Convention on Cluster Munitions: Handicap International is concerned about Canada's position

MONTREAL, April 5 /CNW Telbec/ - Following the International Day for Mine Awareness and Assistance in Mine Action, and in light of recent remarks made by Earl Turcotte, Canada's former chief negotiator on disarmament issues, Handicap International expresses its concerns over Canada's position regarding the Convention on Cluster Munitions (CCM).

More than two years after signing the Convention on Cluster Munitions (also known as the Oslo Treaty), after the government repeatedly insisting on its intention to ratify it, and in light of concerns raised by Mr. Earl Turcotte regarding Canada's stance, Handicap International is concerned about how Canada will interpret key elements of the treaty prohibiting the use, production, transfer and stockpiling of cluster munitions. Mr. Turcotte declared in a recent interview that Canada was leaning towards an interpretation of article 21 (Cf. in regards to interoperability) that would enable the use of cluster munitions during joint operations with non-signatory states.

Handicap International is calling on all signatory states to act on their legal obligation to put the treaty into effect and to promote its principles, notably in persuading non-signatory states to discontinue the use of cluster munitions, as stipulated in article 2.1 of the Convention.

With the election campaign underway, Handicap International is asking all political parties to take a firm stance on the issue and to work with the future government so as to enable the ratification and the faithful application of the Oslo Treaty, one in which the use of cluster munitions is strictly banned.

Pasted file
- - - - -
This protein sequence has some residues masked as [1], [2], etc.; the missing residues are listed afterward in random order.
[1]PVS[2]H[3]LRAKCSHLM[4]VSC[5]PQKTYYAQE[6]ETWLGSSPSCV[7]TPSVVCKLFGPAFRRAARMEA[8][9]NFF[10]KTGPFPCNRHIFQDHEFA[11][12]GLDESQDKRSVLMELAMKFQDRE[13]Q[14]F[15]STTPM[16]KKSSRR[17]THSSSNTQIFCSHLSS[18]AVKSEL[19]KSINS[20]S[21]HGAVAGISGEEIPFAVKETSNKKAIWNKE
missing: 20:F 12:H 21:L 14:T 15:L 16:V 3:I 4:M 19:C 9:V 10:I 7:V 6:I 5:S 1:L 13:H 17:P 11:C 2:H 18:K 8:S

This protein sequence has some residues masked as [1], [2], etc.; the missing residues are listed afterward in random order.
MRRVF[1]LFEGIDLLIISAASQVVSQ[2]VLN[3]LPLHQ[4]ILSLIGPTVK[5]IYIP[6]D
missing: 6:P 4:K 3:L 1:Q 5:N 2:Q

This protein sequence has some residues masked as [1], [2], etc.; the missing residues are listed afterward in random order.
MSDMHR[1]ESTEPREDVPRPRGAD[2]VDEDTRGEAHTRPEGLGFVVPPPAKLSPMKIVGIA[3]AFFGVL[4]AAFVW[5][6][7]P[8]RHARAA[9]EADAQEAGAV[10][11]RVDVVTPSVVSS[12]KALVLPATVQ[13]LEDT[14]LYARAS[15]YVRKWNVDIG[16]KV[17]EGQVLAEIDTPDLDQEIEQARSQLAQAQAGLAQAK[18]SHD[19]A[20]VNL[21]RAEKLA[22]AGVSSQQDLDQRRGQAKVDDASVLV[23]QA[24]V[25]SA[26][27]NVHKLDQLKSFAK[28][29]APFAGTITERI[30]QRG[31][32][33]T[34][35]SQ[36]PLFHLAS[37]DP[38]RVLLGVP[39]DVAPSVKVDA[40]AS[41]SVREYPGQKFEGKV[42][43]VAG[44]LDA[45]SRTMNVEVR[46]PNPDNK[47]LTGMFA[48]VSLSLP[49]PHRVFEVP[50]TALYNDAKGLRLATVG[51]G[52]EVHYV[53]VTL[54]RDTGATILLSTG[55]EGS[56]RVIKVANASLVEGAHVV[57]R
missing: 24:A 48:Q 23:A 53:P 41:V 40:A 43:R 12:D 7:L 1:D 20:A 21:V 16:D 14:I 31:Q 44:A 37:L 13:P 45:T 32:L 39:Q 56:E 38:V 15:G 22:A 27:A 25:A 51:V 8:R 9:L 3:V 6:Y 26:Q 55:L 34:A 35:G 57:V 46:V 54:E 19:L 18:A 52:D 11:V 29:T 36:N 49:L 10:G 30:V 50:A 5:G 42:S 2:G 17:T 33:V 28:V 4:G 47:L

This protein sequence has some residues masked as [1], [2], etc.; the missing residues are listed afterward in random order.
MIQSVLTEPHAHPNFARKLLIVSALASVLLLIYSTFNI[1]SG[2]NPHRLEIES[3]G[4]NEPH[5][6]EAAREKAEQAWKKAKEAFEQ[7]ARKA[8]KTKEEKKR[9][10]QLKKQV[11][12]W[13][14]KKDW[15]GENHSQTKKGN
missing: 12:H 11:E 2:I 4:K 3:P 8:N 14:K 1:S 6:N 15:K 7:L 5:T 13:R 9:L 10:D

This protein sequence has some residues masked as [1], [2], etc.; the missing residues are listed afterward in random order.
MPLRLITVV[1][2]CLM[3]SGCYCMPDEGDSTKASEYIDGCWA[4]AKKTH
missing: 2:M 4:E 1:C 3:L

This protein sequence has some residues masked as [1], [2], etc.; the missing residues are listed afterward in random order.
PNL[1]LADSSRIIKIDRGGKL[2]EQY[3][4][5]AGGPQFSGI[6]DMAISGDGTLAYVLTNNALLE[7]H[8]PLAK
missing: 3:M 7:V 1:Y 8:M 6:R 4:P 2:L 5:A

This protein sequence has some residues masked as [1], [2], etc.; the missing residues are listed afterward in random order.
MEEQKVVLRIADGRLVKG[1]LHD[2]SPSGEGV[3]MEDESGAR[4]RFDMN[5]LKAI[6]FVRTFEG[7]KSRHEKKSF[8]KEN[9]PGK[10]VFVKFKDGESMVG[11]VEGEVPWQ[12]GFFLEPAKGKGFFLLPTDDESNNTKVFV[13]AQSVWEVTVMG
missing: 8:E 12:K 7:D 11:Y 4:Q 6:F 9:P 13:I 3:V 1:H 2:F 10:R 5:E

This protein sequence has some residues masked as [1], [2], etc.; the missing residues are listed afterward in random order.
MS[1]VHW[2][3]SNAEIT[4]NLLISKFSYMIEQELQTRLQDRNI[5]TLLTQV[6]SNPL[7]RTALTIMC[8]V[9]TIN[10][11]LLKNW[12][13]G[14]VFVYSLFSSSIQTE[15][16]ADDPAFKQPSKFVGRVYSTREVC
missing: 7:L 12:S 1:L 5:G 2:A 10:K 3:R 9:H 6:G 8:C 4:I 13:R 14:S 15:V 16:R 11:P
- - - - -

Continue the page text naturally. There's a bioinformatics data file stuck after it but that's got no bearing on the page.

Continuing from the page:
"A Canadian interpretation of the treaty that would permit assistance to other countries in the use of these indiscriminate and barbaric weapons would be that much more inacceptable coming from Canada, once the world leader in the fight against landmines", claims Christian Champigny, Interim Director at Handicap International Canada before adding that "Over 500,000 persons have survived the explosion of a landmine or an explosive remnant of war (ERW). They need lifetime assistance, access to healthcare, socio-economic reinsertion. Their families and communities also need support".

Handicap International urges Canada to assume the same leadership role with cluster munitions as it did with landmines.

About Handicap International: Handicap International is an independent international aid organization working in situations of poverty and exclusion, conflict and disaster. We work alongside people with disabilities and vulnerable populations, taking action and raising awareness in order to respond to their essential needs, improve their living conditions and promote respect for their dignity and fundamental rights.

Handicap International is a co-laureate of the 1997 Nobel Peace Prize and a founding member of the International Campaign to Ban Landmines. Since its beginnings in 1982, the organisation has gone on to work in over 60 countries worldwide and our work has benefited several million people in that time. For more information, please visit:


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